Saturday, November 14, 2009

Profit and Ownership

Case 1
Say I have 100 rupees. You come to me and say, hey, Vinod, lend me those hundred rupees. I will go buy potatoes and flour and masalas and make samosas and sell them for a profit. You can take a cut. How about ten percent?

I ask for 20 and we settle down on 15. You take the 100 rupees, make samosas, sell them and make 50 rupees in profit. I get my 100 rupees back. I also get a cut of 7.5 rupees from the profit. And you end up 42.5 rupees richer for your toil. Everyone’s happy.

Case 2
I have 100 rupees. You walk sneakily into my room and take that 100 rupee note. You go buy potatoes and flour and masalas and make samosas. You sell them for profit of 50 rupees. Then you sneak back into my room and replace that 100 rupee note. Since I’m a careless idiot, I never even notice. You end up 50 rupees richer. I don’t even know what hit me but since my 100 is still there, I’m good.

Functionally, nothing changes between these two scenarios. Samosas still get made, customers still get to satisfy their lust for spicy cuisine, and you still make profit. And yet, in onc case I end up richer and in another I do not. Why is that?

The difference, I think, is because in Case 1, I’m able to claim ownership of those 100 rupees. I’m entitled to a share in profits, even though I did not participate in any productive activity, merely by virtue of owning those 100 rupees. In the second case, no such ownership is established and I get no profit.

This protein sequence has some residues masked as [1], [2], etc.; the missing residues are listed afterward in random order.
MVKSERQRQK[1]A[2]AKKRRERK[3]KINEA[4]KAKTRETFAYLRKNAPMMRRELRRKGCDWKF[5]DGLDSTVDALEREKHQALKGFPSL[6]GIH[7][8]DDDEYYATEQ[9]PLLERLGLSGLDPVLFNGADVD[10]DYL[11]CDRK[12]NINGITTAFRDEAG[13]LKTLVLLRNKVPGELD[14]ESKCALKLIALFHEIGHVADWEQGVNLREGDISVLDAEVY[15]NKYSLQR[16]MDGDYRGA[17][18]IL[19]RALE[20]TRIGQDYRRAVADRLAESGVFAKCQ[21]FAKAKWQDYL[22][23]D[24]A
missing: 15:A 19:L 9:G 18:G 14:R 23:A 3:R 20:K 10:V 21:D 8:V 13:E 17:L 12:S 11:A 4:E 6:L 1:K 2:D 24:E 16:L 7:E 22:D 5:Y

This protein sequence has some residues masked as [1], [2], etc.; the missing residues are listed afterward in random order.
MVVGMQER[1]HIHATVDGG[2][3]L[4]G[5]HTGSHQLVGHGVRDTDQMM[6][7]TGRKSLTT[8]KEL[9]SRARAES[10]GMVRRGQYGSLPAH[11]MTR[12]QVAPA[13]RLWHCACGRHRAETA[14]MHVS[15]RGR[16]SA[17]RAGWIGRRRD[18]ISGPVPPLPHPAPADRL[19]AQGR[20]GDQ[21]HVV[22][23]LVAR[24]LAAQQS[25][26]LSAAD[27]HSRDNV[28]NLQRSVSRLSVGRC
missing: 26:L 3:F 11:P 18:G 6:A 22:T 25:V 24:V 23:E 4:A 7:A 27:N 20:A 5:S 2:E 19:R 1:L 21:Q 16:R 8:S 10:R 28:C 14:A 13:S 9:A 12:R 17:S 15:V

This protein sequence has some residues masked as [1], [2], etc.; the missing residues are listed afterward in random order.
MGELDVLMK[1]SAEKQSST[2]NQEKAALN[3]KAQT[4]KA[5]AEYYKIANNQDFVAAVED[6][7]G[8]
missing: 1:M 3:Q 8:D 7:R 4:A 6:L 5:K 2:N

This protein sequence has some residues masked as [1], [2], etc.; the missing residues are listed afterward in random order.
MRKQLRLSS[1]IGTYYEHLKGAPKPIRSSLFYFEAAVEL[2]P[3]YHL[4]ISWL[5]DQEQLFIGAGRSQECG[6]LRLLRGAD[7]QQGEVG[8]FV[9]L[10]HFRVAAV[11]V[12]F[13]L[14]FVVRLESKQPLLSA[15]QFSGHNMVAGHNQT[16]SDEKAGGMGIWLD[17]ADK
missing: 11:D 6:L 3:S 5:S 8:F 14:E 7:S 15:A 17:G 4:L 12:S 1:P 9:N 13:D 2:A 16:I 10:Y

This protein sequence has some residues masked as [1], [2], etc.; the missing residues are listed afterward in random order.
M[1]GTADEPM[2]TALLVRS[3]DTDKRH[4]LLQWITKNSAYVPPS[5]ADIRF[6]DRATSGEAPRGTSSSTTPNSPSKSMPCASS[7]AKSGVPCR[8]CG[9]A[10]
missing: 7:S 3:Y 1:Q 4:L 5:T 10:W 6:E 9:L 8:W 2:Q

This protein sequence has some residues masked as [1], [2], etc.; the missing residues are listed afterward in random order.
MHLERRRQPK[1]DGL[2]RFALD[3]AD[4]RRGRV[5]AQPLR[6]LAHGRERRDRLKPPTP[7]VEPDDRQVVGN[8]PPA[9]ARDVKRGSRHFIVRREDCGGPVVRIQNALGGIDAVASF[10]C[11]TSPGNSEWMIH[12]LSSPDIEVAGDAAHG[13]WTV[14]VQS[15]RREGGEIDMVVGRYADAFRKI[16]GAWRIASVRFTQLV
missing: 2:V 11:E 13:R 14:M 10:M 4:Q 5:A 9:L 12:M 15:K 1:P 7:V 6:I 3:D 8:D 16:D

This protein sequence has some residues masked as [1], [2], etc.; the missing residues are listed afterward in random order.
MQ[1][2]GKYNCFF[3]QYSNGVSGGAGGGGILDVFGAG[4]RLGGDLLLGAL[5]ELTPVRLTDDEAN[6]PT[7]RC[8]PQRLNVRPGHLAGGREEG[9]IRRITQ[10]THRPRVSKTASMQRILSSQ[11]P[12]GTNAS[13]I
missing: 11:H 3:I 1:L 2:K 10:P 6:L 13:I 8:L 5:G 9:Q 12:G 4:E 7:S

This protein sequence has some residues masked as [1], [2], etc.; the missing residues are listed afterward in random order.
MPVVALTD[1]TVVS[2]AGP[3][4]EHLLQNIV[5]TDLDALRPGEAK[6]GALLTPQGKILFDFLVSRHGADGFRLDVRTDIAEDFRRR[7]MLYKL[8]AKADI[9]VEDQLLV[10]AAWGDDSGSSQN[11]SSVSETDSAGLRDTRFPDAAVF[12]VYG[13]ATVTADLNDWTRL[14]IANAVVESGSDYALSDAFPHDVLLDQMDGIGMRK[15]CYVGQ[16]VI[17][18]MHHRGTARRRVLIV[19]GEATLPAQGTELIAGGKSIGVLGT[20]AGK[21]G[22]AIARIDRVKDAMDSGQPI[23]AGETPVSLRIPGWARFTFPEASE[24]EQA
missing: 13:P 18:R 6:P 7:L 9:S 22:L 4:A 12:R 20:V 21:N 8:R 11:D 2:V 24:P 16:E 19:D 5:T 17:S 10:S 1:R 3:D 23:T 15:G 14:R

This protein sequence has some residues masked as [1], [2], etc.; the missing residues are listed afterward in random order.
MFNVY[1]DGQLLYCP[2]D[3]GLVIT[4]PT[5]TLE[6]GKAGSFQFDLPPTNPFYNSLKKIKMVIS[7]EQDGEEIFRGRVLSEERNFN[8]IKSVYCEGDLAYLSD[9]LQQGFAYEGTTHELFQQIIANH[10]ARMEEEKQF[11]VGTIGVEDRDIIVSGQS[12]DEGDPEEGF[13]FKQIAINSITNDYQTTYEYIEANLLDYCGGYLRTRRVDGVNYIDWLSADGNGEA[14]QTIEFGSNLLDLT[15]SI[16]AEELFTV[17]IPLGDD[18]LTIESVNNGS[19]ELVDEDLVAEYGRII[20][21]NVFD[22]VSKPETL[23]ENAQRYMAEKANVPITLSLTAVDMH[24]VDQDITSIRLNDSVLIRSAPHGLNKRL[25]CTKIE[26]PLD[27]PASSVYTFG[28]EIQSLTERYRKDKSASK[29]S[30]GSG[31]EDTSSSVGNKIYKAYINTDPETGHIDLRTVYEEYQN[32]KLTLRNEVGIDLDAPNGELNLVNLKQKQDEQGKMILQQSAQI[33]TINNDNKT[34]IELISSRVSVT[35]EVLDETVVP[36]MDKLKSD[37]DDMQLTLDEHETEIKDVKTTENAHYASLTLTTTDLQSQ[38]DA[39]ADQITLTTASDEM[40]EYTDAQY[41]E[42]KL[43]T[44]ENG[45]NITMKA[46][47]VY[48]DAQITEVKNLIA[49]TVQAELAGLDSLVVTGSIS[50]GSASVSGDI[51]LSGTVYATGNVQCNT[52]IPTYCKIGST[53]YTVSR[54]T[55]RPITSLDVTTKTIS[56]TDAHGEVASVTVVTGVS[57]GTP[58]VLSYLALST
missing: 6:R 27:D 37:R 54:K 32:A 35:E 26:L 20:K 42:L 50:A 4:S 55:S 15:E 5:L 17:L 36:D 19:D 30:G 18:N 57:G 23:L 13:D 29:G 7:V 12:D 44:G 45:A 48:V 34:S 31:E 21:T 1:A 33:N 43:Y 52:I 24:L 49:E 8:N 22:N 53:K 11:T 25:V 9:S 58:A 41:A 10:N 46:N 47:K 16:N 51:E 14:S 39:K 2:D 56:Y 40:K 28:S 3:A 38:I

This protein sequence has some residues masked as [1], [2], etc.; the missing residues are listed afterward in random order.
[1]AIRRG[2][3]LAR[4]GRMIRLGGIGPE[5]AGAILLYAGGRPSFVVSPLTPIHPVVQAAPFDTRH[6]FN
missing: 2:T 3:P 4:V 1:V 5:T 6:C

I’m able to establish ownership because I have control over the money. In Case 1, I most probably keep the money under lock and key so you can’t sneakily ‘borrow’ it. In Case 2, the money is up for anyone to grab. Therefore, no profit.

Put this way, the notion that I should get profit for mere ownership seems a little absurd. I didn’t make the samosas. I didn’t sell them. Then why should I get the profit?

What do you think?

2 comments:

  1. Islamic aversion for interest works on similar lines to your problem. :)

    I think the problem starts with the fact that we start to treat money as good/services itself, when they are really means of exchange.

    I think you picked up the rigth word, entitlement.

    Economics is more complicated, so that people who support Case-2 can have a job :)

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  2. my 2 pennies( which I claim ownership of)- Cases I and II will not make any sense if there was no need of samosas. There is a DEMAND, of a commodity you own, though indirectly. You do not KNOW how to make samosas, but you knew how to have a hundred rupees. People needed that, in case I, you were informed of the need, you supplied and gained profit - which is fair enough.
    In case II, you were UNAWARE of the need and hence did not make profit. It is about the knowledge of demand and the ability to supply that can earn you profit. Otherwise, the other guy gets a 50 which is fair too.
    Money is in knowing. And it is a commodity. Think of the origins of money.

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